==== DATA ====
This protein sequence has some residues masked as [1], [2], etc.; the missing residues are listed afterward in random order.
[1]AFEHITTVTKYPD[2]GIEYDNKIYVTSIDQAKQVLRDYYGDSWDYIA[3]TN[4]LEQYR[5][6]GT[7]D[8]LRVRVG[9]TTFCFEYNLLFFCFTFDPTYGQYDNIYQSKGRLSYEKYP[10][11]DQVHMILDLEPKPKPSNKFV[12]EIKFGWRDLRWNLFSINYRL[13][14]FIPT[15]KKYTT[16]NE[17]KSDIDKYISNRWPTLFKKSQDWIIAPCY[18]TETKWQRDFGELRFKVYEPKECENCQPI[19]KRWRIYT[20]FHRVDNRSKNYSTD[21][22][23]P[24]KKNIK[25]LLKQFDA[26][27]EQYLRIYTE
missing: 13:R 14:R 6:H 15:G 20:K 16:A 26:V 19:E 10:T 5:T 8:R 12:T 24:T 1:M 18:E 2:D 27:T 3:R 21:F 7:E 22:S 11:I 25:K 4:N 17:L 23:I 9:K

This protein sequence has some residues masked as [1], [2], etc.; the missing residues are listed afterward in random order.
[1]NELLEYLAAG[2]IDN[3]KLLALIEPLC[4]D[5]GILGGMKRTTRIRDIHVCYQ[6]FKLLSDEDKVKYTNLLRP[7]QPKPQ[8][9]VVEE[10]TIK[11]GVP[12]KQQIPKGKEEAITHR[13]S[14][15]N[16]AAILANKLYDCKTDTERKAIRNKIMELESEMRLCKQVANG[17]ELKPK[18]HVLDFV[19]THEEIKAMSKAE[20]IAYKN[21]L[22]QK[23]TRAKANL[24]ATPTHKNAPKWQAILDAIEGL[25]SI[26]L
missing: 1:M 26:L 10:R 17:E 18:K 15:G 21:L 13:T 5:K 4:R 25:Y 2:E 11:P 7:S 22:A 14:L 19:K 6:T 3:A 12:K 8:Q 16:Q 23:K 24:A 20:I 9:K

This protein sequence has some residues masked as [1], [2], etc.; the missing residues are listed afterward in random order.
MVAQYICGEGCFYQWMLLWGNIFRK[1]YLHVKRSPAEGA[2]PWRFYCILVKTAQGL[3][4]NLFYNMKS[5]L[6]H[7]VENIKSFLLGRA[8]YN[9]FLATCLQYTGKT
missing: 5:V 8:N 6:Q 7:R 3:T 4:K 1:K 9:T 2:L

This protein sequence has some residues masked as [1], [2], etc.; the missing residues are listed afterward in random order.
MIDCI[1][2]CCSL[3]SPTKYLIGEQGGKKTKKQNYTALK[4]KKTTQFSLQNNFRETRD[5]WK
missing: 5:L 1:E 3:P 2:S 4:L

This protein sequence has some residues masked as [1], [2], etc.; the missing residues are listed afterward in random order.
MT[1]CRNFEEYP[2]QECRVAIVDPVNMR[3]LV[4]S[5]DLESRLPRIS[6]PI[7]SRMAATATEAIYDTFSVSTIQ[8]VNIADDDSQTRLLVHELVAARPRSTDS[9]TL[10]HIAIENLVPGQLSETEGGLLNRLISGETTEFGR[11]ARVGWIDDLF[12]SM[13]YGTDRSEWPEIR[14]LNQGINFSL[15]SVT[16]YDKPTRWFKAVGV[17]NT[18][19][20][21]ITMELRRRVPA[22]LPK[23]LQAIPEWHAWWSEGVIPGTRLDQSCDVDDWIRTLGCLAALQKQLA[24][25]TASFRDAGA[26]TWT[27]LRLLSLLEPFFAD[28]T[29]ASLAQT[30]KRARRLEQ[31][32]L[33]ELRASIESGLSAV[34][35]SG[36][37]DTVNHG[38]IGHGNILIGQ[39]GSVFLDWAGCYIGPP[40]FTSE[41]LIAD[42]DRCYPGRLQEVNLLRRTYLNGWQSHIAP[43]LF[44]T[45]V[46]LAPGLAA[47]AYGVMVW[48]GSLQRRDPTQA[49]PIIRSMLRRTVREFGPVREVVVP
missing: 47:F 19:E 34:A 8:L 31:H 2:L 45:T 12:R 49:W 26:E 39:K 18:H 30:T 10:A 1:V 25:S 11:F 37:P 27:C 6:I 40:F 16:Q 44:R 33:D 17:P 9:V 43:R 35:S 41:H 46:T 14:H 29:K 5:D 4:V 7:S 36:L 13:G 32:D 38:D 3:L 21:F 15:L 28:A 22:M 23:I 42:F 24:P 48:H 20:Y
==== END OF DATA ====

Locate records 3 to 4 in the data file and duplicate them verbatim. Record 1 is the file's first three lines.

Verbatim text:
This protein sequence has some residues masked as [1], [2], etc.; the missing residues are listed afterward in random order.
MVAQYICGEGCFYQWMLLWGNIFRK[1]YLHVKRSPAEGA[2]PWRFYCILVKTAQGL[3][4]NLFYNMKS[5]L[6]H[7]VENIKSFLLGRA[8]YN[9]FLATCLQYTGKT
missing: 5:V 8:N 6:Q 7:R 3:T 4:K 1:K 9:T 2:L

This protein sequence has some residues masked as [1], [2], etc.; the missing residues are listed afterward in random order.
MIDCI[1][2]CCSL[3]SPTKYLIGEQGGKKTKKQNYTALK[4]KKTTQFSLQNNFRETRD[5]WK
missing: 5:L 1:E 3:P 2:S 4:L